For example, most limestones represent marine environments, whereas, sandstones with ripple marks might indicate a shoreline habitat or a riverbed.
The Law of Superposition, which states that in an undisturbed horizontal sequence of rocks, the oldest rock layers will be on the bottom, with successively younger rocks on top of these, helps geologists correlate rock layers around the world.
This also means that fossils found in the lowest levels in a sequence of layered rocks represent the oldest record of life there.
This interactive asks you to use your knowledge of relative dating. Help us work out the relative ages of the layers of sedimentary rocks.
You need to work out the order in which rocks were formed, from youngest to oldest. Remember that younger sedimentary rocks lie on top of older ones and were horizontal when formed.
Sequencing the rock layers will show students how paleontologists use fossils to give relative dates to rock strata.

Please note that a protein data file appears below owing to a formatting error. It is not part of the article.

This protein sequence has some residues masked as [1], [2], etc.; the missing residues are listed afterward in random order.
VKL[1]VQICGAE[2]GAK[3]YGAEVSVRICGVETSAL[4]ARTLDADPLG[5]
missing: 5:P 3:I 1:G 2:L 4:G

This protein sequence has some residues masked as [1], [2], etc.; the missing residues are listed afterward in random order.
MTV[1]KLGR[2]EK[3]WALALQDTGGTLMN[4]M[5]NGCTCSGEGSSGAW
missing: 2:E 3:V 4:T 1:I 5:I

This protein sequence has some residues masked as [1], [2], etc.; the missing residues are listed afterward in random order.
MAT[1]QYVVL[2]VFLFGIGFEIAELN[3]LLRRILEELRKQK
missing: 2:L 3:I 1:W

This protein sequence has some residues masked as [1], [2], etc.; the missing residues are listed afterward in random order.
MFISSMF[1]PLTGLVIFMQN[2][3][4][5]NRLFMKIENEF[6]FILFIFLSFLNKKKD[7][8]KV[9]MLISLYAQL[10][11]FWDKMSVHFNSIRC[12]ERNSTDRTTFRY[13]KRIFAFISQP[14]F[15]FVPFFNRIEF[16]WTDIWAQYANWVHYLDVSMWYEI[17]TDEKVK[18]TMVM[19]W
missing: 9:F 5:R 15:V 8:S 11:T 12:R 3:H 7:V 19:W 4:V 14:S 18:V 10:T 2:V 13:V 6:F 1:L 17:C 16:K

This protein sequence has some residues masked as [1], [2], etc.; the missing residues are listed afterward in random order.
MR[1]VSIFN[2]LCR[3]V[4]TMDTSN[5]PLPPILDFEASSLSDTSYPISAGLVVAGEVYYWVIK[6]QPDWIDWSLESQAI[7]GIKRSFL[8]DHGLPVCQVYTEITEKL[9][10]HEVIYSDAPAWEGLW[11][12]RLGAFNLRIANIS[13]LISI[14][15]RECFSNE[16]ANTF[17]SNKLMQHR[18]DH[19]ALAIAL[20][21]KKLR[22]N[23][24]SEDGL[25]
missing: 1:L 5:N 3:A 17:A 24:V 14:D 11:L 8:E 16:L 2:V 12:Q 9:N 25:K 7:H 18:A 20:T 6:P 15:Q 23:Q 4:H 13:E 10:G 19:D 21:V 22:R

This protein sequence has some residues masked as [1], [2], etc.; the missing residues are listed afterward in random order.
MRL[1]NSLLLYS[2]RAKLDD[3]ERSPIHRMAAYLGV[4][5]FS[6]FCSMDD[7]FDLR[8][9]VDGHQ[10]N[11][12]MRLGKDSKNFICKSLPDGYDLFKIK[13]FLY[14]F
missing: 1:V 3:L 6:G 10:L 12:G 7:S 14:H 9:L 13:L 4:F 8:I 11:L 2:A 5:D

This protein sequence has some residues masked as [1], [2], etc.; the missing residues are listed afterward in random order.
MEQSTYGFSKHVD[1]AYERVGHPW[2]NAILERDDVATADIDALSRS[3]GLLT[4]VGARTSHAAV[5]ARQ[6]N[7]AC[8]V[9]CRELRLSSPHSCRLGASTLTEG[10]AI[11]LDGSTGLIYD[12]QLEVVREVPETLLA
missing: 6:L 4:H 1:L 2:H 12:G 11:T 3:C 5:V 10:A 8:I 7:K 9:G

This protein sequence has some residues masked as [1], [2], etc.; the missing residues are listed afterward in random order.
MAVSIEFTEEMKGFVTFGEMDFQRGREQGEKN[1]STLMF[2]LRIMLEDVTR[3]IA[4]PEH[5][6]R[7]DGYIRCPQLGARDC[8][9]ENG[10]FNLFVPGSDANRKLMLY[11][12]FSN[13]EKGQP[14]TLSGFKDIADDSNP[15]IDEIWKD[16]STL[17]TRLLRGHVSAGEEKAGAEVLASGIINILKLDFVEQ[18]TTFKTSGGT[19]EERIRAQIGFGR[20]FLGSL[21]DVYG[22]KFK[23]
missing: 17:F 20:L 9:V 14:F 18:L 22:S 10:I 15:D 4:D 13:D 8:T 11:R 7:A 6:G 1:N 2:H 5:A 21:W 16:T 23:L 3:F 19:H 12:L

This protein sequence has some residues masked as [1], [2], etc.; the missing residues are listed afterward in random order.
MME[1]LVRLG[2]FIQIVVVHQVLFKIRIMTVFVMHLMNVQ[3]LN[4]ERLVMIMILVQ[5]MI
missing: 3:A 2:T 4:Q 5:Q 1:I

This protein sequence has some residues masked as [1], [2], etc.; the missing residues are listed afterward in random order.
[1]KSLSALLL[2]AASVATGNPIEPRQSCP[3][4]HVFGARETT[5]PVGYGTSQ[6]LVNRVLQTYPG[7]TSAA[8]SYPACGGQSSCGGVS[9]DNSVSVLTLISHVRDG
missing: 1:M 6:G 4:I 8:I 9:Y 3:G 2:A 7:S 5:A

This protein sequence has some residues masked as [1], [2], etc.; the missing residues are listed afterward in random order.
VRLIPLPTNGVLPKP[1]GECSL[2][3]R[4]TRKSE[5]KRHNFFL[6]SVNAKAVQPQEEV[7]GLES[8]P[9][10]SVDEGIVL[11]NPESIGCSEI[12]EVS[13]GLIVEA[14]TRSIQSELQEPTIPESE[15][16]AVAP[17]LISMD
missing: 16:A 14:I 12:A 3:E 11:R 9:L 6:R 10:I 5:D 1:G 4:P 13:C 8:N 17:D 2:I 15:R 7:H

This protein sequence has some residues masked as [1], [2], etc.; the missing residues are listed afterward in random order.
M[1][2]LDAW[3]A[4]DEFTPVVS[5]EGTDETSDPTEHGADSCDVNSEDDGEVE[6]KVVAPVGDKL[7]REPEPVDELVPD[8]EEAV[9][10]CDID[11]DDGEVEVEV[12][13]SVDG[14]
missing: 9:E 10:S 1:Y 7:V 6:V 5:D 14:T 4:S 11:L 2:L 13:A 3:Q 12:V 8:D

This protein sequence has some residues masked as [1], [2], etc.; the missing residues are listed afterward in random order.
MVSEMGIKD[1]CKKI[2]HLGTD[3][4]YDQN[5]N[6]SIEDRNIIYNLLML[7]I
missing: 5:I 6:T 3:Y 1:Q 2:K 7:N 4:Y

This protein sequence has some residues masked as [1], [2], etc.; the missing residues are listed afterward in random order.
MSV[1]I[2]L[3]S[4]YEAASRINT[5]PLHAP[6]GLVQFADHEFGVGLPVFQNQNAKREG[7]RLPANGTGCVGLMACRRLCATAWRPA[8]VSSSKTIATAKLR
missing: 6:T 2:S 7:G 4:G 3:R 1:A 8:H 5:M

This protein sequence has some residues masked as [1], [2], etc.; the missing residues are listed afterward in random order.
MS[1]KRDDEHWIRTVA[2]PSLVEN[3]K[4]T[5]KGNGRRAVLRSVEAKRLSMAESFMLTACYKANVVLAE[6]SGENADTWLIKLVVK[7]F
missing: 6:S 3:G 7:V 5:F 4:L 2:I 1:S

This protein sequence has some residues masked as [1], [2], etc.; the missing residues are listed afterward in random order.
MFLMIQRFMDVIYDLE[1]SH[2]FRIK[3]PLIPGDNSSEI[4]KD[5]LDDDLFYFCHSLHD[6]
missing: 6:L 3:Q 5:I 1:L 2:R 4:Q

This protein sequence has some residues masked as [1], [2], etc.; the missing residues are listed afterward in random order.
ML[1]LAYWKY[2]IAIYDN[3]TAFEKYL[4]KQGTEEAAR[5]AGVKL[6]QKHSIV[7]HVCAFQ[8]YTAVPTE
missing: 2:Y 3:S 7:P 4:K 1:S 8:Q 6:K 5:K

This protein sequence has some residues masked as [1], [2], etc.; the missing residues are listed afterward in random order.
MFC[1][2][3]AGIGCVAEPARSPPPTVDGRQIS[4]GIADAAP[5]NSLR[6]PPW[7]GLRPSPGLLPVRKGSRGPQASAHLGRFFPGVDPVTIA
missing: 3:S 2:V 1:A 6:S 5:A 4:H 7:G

Once students begin to grasp "relative" dating, they can extend their knowledge of geologic time by exploring radiometric dating and developing a timeline of Earth's history.
These major concepts are part of the Denver Earth Science Project's "Paleontology and Dinosaurs" module written for students in grades 7-10.
The module is an integrated unit which addresses the following National Science Education Standards: *Science as Inquiry: Students develop the abilities necessary to do scientific inquiry identify questions, design and conduct scientific investigations, use appropriate tools and technologies to gather, analyze and interpret data, think critically and logically to make the relationships between evidence and explanations, communicate results, and use mathematics in all aspects of scientific inquiry.
Locally, physical characteristics of rocks can be compared and correlated.